Steinbecks: Leave Lennie alone

The author's family protests after Texas uses "Of Mice and Men" to evaluate whether the retarded can be executed

Topics: Death Penalty, Texas, Execution, John Steinbeck, Marvin Wilson, Of Mice and Men,

Steinbecks: Leave Lennie aloneJohn Steinbeck (Credit: AP)

Last night Texas shocked the world with the execution of 54-year-old Marvin Wilson, a mentally retarded man with an IQ of 61. Despite the U.S. Supreme Court’s 2002 ruling in Atkins v. Virginia, which banned executing the mentally disabled, the court refused to grant a stay of execution just hours before the scheduled lethal injection.

While it’s no secret that Texas has an insatiable appetite for capital punishment (Wilson’s death marked the 245th inmate executed under Gov. Rick Perry), the state has gone to extreme lengths to circumvent the Supreme Court’s ban on executing the mentally retarded.

Despite having been diagnosed with mental retardation by a court-appointed neuropsychologist, Texas courts determined, based on unfounded and highly subjective standards, that Wilson was not mentally retarded and therefore was eligible for execution. Texas, unlike any other death penalty state, measures mental retardation using nonclinical standards invented by the Texas Court of Criminal Appeals. Known as the “Briseño factors,” these standards have absolutely no basis in science or clinical application. Instead they were inspired by Lennie Small, the fictional migrant farmworker from the famous novel “Of Mice and Men,” written by the late Nobel Prize-winning American author John Steinbeck.

Wilson’s attorney, Lee Kovarsky, told Salon that eight years later, not a single clinician or scientific body uses or even recognizes the “Briseño factors” as valid. “There is no citation to any science or opinion as to where those factors come from,” he adds. In fact, the only reference the TCCA made was to Steinbeck’s Lennie Small:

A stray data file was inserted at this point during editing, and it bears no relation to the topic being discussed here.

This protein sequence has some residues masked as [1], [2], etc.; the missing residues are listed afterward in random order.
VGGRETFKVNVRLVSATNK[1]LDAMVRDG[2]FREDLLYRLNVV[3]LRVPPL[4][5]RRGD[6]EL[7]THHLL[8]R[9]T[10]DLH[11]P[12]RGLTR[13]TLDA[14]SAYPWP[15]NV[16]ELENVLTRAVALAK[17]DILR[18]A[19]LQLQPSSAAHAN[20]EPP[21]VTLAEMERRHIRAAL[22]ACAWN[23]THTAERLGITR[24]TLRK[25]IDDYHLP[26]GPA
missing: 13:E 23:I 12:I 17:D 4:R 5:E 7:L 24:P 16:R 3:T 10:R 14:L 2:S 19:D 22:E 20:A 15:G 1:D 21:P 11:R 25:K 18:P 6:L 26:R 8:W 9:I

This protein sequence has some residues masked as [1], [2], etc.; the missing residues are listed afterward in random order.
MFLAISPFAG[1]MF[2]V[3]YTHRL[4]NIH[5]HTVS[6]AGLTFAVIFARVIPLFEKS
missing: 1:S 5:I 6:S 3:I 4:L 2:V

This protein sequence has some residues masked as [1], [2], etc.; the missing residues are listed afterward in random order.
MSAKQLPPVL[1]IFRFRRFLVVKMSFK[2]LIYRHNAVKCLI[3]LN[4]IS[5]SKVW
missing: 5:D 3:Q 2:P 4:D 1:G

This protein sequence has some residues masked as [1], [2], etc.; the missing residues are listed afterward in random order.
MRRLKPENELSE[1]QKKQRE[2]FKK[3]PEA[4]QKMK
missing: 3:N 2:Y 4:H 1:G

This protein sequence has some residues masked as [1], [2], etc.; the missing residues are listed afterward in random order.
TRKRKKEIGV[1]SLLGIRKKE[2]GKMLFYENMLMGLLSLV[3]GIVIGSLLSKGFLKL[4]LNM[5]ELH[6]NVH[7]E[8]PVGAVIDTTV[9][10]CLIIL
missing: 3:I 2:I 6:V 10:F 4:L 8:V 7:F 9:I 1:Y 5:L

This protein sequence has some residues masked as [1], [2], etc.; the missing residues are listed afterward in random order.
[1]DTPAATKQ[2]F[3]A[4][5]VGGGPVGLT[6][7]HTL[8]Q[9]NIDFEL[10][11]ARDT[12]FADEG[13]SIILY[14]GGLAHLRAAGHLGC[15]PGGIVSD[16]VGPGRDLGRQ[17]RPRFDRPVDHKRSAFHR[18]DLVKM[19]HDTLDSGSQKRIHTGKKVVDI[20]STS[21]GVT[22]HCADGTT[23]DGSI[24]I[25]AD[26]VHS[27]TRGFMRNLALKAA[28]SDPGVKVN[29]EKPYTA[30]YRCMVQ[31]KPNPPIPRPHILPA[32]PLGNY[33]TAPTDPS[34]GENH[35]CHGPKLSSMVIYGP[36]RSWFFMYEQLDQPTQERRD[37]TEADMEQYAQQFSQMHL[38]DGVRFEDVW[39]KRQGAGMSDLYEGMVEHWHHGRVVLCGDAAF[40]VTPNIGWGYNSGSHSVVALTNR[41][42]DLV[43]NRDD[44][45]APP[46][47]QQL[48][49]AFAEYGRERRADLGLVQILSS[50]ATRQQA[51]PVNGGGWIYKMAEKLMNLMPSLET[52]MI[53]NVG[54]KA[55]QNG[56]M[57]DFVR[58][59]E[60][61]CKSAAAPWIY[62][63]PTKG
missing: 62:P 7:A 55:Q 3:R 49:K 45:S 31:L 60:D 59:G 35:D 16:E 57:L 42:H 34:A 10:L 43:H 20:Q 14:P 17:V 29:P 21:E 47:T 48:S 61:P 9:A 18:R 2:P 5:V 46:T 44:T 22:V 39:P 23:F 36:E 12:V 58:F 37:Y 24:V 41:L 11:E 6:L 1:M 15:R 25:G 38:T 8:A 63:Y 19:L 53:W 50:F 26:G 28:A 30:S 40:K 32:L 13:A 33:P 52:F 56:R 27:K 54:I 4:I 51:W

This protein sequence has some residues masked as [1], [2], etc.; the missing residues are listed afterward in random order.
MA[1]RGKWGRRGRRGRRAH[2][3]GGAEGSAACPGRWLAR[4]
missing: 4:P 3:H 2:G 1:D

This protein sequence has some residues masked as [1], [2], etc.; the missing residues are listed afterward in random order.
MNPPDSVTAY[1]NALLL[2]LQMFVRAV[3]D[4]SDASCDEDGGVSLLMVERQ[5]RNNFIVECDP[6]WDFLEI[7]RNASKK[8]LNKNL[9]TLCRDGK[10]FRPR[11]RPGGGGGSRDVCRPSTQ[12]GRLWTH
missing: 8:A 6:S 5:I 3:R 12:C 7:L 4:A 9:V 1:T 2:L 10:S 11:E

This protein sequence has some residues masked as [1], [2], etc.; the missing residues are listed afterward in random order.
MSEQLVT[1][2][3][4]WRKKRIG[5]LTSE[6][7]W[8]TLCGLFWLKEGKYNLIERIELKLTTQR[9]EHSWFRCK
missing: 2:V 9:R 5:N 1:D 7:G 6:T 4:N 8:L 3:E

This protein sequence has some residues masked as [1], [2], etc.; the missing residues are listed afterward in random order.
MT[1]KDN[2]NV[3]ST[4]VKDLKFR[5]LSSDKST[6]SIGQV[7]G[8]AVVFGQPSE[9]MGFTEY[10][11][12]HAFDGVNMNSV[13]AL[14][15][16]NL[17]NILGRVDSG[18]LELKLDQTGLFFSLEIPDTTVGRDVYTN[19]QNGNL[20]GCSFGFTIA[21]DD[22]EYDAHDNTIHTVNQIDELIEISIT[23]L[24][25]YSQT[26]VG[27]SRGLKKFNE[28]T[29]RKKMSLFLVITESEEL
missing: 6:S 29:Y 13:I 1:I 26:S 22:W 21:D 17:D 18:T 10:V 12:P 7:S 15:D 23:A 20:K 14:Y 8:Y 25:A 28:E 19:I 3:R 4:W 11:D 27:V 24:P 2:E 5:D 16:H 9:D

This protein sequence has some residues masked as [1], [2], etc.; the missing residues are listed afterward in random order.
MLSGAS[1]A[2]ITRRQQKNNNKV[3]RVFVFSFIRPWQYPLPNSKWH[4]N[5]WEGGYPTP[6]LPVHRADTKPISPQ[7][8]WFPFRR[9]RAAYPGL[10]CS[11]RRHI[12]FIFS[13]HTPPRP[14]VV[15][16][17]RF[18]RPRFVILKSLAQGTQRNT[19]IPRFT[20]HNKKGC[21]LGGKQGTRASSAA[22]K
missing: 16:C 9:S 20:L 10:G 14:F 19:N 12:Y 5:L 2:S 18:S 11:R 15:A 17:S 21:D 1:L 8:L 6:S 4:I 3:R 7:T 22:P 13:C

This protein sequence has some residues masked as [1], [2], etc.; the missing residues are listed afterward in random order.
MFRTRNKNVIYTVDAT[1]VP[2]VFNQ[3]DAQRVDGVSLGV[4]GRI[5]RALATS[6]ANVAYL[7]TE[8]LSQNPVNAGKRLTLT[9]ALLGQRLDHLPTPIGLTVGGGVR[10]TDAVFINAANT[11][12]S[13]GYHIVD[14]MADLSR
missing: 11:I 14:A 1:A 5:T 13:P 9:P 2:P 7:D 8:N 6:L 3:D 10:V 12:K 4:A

Most Texas citizens might agree that Steinbeck’s Lennie should, by virtue of his lack of reasoning ability and adaptive skills, be exempt. But, does a consensus of Texas citizens agree that all persons who might legitimately qualify for assistance under the social services definition of mental retardation be exempt from an otherwise constitutional penalty?

Though Steinbeck isn’t around to comment, his family made it clear that they disapprove. In a statement released yesterday morning, Steinbeck’s son, Thomas, joined anti-death penalty advocates in calling on Texas to stop Wilson’s execution. “Prior to reading about Mr. Wilson’s case, I had no idea that the great state of Texas would use a fictional character that my father created to make a point about human loyalty and dedication … as a benchmark to identify whether defendants with intellectual disability should live or die,” declared Thomas. “I am certain that if my father, John Steinbeck, were here, he would be deeply angry and ashamed to see his work used in this way.”

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Thomas Steinbeck argued that “His work was certainly not meant to be scientific, and the character of Lennie was never intended to be used to diagnose a medical condition like intellectual disability.”

Though the Supreme Court categorically banned executing the mentally disabled, it left the process of administering the ruling to the discretion of the states. While most state legislatures adopted clinical guidelines to measure intellectual disability, like those set forth in Atkins, Texas failed to pass a single statute on the issue. So in 2004, the Texas Court of Criminal Appealswas forced to establish temporary standards when faced with the death row case of Jose Garcia Briseño.